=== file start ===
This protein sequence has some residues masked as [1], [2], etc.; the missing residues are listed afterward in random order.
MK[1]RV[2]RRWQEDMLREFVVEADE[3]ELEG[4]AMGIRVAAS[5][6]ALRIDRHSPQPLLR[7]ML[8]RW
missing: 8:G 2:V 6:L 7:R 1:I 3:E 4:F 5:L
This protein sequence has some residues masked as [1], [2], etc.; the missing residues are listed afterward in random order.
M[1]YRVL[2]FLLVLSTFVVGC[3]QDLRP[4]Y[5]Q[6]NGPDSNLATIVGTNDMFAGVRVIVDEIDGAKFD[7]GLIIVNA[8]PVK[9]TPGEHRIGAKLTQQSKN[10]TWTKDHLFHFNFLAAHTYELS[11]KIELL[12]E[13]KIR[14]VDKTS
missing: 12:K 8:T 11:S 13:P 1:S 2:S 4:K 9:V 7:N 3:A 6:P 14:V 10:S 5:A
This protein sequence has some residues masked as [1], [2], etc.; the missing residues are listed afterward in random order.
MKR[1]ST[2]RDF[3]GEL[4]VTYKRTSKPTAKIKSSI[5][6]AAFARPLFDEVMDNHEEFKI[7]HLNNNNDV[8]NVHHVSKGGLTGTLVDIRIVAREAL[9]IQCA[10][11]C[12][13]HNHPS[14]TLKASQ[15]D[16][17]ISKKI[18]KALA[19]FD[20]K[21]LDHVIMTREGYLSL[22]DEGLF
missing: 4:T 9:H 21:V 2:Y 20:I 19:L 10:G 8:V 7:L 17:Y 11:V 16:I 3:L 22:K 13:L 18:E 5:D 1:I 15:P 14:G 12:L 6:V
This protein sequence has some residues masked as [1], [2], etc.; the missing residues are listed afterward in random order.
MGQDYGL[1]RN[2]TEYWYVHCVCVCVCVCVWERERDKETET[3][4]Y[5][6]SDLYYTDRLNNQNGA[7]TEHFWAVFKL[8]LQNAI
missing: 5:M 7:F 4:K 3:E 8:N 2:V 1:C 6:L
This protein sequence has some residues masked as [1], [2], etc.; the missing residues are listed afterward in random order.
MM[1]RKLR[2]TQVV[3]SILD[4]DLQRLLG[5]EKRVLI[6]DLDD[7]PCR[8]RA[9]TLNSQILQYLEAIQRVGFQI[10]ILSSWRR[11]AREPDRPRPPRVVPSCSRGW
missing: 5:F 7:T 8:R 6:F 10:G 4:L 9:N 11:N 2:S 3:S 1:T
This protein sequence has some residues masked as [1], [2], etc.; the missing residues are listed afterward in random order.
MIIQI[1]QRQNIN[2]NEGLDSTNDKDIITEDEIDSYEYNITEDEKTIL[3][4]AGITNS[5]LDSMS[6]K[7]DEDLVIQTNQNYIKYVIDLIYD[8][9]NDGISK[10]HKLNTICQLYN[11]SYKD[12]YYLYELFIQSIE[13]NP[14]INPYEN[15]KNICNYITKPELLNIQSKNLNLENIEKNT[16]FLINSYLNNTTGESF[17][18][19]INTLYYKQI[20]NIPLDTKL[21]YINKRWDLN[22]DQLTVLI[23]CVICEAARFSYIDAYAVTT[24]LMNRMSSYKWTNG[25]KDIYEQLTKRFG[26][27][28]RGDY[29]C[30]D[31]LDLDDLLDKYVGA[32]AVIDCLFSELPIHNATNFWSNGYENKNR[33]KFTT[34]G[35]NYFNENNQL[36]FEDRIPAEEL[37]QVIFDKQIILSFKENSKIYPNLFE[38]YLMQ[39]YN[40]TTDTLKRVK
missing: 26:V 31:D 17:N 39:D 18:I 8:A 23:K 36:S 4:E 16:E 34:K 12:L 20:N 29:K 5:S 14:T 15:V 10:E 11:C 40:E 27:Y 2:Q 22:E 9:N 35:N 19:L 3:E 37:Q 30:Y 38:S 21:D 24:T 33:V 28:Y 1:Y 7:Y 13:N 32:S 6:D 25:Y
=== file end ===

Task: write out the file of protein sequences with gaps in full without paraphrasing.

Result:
This protein sequence has some residues masked as [1], [2], etc.; the missing residues are listed afterward in random order.
MK[1]RV[2]RRWQEDMLREFVVEADE[3]ELEG[4]AMGIRVAAS[5][6]ALRIDRHSPQPLLR[7]ML[8]RW
missing: 8:G 2:V 6:L 7:R 1:I 3:E 4:F 5:L
This protein sequence has some residues masked as [1], [2], etc.; the missing residues are listed afterward in random order.
M[1]YRVL[2]FLLVLSTFVVGC[3]QDLRP[4]Y[5]Q[6]NGPDSNLATIVGTNDMFAGVRVIVDEIDGAKFD[7]GLIIVNA[8]PVK[9]TPGEHRIGAKLTQQSKN[10]TWTKDHLFHFNFLAAHTYELS[11]KIELL[12]E[13]KIR[14]VDKTS
missing: 12:K 8:T 11:S 13:P 1:S 2:S 4:K 9:V 7:N 3:A 6:P 14:V 10:S 5:A
This protein sequence has some residues masked as [1], [2], etc.; the missing residues are listed afterward in random order.
MKR[1]ST[2]RDF[3]GEL[4]VTYKRTSKPTAKIKSSI[5][6]AAFARPLFDEVMDNHEEFKI[7]HLNNNNDV[8]NVHHVSKGGLTGTLVDIRIVAREAL[9]IQCA[10][11]C[12][13]HNHPS[14]TLKASQ[15]D[16][17]ISKKI[18]KALA[19]FD[20]K[21]LDHVIMTREGYLSL[22]DEGLF
missing: 4:T 9:H 21:V 2:Y 20:I 19:L 10:G 8:V 7:L 17:Y 11:V 16:I 3:L 22:K 13:L 18:E 5:D 1:I 15:P 14:G 12:L 6:V
This protein sequence has some residues masked as [1], [2], etc.; the missing residues are listed afterward in random order.
MGQDYGL[1]RN[2]TEYWYVHCVCVCVCVCVWERERDKETET[3][4]Y[5][6]SDLYYTDRLNNQNGA[7]TEHFWAVFKL[8]LQNAI
missing: 5:M 7:F 4:K 3:E 8:N 2:V 1:C 6:L
This protein sequence has some residues masked as [1], [2], etc.; the missing residues are listed afterward in random order.
MM[1]RKLR[2]TQVV[3]SILD[4]DLQRLLG[5]EKRVLI[6]DLDD[7]PCR[8]RA[9]TLNSQILQYLEAIQRVGFQI[10]ILSSWRR[11]AREPDRPRPPRVVPSCSRGW
missing: 5:F 7:T 8:R 6:F 10:G 4:L 9:N 11:N 2:S 3:S 1:T
This protein sequence has some residues masked as [1], [2], etc.; the missing residues are listed afterward in random order.
MIIQI[1]QRQNIN[2]NEGLDSTNDKDIITEDEIDSYEYNITEDEKTIL[3][4]AGITNS[5]LDSMS[6]K[7]DEDLVIQTNQNYIKYVIDLIYD[8][9]NDGISK[10]HKLNTICQLYN[11]SYKD[12]YYLYELFIQSIE[13]NP[14]INPYEN[15]KNICNYITKPELLNIQSKNLNLENIEKNT[16]FLINSYLNNTTGESF[17][18][19]INTLYYKQI[20]NIPLDTKL[21]YINKRWDLN[22]DQLTVLI[23]CVICEAARFSYIDAYAVTT[24]LMNRMSSYKWTNG[25]KDIYEQLTKRFG[26][27][28]RGDY[29]C[30]D[31]LDLDDLLDKYVGA[32]AVIDCLFSELPIHNATNFWSNGYENKNR[33]KFTT[34]G[35]NYFNENNQL[36]FEDRIPAEEL[37]QVIFDKQIILSFKENSKIYPNLFE[38]YLMQ[39]YN[40]TTDTLKRVK
missing: 26:V 31:D 17:N 39:D 18:I 8:A 23:K 36:S 4:E 16:E 34:K 12:L 20:N 29:K 5:S 14:T 15:V 10:E 11:C 40:E 27:Y 2:Q 22:E 9:N 35:N 19:L 3:E 37:Q 30:Y 38:S 21:D 24:T 33:V 28:Y 1:Y 7:Y 13:N 32:S 6:D 25:Y